Tuesday, May 31, 2011

Books Reviews (3 of 'em!)

Since I've been so lazy lately. Also, I'll be posting my review of the new POTC soon.

The Grey King by Susan Cooper

The Grey King (Dark Is Rising Sequence (Simon Pulse))

It's like this. Will has become strangely, terribly ill, and is sent off to visit some relatives in Wales to recover. (Why people think sending someone off elsewhere to recover from illness best recovered from in bed is beyond me. But it gets the ball rolling.) Due to his illness he can remember little about his goal about defeating TEH EVULZ. Once he gets in Wales and takes a walk up a strangely ominous mountain, he remembers-mainly thanks to an odd white dog and his equally odd albino owner Bran, a boy who was informed of Will's arrival by-you guessed it-Merriman. Working together, they must find a golden harp to awaken the sleepers. Unfortunately, that mountain they're on? That's where the Grey King, one of the lords of darkness, resides. YAY.

Once again a good book, and this time delving further into the myths of Britain. (And if, in the finding the harp scene, you can't guess who that middle lord is, or why he's so delighted to see Bran, then you clearly have
read nothing).

Silver on the Tree by Susan Cooper

Silver on the Tree (Dark Is Rising Sequence (Simon Pulse))

The book opens up with the Drew children arriving in Wales, where they quickly meet up with Bran and Will. Things are coming to a head soon, and while the Drew children work with Merriman, Will and Bran must find the last Thing of Power (this is my criticism...who calls it a "Thing" of power? Then again I can think of no better word.) They journey into an enchanted land caught in time, and then it's a race to a mystical tree to take the blossoms at midsummer before the Dark can.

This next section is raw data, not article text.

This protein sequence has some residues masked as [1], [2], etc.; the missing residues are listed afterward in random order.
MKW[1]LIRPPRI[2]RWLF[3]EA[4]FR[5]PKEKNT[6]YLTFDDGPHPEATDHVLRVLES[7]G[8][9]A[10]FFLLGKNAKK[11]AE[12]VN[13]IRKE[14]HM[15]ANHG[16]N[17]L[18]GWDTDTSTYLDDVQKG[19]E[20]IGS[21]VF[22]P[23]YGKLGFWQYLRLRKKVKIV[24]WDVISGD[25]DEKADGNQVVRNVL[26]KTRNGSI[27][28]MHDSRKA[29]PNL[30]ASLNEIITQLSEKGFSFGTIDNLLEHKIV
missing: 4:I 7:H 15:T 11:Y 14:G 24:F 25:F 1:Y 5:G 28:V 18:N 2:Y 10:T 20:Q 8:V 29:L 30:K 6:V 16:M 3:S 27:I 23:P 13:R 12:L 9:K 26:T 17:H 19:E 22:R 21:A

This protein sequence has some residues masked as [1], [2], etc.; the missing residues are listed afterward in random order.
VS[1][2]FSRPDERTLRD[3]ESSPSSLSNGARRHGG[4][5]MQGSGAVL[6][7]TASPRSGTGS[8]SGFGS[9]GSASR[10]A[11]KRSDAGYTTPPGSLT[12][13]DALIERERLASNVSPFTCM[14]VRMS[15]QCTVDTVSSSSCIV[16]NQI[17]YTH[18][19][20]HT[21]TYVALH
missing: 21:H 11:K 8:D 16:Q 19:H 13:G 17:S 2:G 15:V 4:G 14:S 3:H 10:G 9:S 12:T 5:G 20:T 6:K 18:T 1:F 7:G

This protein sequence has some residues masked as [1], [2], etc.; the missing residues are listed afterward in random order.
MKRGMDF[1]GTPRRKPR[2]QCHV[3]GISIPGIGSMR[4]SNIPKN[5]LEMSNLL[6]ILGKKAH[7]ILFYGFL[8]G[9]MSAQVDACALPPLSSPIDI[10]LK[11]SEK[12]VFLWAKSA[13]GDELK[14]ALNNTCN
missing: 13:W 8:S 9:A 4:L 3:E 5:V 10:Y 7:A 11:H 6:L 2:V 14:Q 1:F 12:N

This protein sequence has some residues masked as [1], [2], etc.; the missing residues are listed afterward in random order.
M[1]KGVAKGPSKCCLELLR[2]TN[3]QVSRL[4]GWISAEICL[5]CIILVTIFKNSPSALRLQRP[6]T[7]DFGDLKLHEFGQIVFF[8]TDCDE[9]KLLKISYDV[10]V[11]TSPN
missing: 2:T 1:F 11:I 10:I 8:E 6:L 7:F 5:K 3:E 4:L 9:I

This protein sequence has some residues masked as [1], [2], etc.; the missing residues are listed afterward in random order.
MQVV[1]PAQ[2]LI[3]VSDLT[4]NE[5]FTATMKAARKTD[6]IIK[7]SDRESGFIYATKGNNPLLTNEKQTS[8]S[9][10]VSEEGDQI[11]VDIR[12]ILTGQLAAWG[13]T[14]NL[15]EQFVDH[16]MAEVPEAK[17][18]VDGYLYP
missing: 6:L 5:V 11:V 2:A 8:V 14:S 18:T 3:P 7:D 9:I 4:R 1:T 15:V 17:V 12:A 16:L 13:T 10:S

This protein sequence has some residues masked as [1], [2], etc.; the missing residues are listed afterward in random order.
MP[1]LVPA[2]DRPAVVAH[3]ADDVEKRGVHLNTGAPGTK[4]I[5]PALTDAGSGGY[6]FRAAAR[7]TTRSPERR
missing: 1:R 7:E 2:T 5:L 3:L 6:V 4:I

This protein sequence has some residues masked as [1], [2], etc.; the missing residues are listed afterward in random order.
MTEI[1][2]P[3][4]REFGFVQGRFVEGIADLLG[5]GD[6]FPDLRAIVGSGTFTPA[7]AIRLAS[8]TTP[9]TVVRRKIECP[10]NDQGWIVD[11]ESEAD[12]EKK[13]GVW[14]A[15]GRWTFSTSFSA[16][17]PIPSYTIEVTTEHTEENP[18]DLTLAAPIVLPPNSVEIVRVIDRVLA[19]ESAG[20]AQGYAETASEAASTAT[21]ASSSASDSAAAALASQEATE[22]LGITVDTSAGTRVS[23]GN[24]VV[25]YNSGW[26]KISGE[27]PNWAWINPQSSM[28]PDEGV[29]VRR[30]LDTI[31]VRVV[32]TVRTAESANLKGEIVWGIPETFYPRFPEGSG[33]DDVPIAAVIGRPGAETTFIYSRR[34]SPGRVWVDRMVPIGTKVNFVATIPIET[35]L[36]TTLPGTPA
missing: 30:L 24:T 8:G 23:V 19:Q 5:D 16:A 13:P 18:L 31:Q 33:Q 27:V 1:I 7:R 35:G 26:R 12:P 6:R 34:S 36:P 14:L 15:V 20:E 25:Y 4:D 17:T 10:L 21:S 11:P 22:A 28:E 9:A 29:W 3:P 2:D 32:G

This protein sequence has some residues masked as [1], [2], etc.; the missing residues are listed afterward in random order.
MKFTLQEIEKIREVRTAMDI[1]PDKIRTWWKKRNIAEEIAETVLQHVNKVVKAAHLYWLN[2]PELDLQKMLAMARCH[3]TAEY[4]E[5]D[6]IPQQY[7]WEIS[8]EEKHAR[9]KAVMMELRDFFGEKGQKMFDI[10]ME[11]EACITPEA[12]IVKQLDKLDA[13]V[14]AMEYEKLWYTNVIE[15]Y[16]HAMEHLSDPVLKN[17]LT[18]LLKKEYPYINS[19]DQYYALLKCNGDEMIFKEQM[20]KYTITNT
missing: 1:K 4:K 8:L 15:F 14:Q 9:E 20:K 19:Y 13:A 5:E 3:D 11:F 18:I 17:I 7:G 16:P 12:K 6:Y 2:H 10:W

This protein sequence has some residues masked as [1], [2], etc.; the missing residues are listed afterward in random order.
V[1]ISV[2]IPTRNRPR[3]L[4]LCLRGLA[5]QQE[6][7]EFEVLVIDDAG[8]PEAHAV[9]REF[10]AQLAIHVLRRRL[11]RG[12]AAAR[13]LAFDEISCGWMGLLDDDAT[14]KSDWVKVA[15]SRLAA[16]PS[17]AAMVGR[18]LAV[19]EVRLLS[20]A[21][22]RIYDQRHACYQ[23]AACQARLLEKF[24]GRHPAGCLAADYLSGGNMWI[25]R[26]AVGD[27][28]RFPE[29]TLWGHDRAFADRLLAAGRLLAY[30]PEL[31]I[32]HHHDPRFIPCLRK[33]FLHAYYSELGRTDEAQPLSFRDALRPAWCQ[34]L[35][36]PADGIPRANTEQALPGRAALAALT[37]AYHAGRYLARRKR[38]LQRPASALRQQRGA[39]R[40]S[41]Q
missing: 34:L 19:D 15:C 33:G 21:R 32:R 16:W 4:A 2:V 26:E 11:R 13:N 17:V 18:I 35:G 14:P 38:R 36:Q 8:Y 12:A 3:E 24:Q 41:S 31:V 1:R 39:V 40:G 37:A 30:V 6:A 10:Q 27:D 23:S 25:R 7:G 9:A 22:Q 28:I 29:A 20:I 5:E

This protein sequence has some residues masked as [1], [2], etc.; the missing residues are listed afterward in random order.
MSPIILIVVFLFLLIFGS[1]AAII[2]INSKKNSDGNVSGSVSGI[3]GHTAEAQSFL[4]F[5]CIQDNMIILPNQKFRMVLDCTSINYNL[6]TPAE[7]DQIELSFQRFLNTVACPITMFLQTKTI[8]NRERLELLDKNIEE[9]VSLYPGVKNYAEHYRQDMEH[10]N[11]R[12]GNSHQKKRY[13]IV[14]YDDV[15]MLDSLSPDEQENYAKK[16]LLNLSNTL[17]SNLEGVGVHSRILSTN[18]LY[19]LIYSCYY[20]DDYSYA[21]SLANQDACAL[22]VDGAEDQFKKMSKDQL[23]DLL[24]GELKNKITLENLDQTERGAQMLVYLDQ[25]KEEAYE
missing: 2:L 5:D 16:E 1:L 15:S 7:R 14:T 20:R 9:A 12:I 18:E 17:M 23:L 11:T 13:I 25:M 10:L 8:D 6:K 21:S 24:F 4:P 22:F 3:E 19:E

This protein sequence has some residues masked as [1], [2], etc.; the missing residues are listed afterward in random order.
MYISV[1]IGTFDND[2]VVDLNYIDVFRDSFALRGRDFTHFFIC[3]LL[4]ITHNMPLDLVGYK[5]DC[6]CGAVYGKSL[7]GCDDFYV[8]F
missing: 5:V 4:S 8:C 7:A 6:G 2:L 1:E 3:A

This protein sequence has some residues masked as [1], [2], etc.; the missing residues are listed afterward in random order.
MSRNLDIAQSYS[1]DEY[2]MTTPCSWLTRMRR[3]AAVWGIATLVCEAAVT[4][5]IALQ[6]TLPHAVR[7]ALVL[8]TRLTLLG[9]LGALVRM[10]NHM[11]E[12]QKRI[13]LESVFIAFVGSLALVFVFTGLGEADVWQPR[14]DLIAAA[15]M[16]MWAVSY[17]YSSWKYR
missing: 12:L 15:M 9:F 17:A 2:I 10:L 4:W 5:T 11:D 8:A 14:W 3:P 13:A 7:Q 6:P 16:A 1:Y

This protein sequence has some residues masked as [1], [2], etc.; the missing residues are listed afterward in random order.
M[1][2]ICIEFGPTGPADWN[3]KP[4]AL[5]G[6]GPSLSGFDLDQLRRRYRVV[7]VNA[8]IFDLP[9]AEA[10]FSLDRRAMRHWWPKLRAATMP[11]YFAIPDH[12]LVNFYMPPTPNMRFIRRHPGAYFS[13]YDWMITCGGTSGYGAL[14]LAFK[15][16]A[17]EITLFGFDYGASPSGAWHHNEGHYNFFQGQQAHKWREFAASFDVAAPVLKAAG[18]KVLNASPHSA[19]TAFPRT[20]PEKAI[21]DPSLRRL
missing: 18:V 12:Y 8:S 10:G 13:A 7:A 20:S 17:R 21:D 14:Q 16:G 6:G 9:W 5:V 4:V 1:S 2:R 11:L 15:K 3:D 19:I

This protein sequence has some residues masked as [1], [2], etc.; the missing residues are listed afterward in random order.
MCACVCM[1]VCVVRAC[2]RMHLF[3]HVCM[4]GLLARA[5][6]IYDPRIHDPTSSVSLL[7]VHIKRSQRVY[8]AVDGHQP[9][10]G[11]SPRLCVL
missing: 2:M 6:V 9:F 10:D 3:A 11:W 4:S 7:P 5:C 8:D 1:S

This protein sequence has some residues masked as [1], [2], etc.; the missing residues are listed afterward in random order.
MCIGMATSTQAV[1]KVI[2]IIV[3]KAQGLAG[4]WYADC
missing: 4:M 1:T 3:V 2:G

A nice, bittersweet ending to the series.

Peter and the Secret of Rundoon by Dave Barry and Ridley Pearson

Peter and the Secret of Rundoon (The Starcatchers)

Did I ever review "Peter and the Shadow Thieves"? I can't remember. So here's the next one in the series. It starts out with...an issue. Lord Ombra is Not Quite Dead, and is ordered by his superior...shadow...things to go find Peter, because they need him for some task they refuse to disclose to the reader. Meanwhile, Lord Aster is on his way to Paris for a Starcatcher meeting, and Molly Aster and George Darling go digging to find out who it was that warned the Starcatchers of the falling of the starstuff, and why they didn't do it this time.

Turns out the person who warned them was a guy named Mr. Pan...

While the Asters and George chase Ombra (complete with Peter and lost boys) to Rundoon, a warlike tribe from another island attacks Mollusk island, and the chief's daughter teams up with the few uncaptured pirates to stop them.

And it goes very very fast because it's difficult to put the book down.

Tuesday, May 17, 2011

Book Review: Greenwitch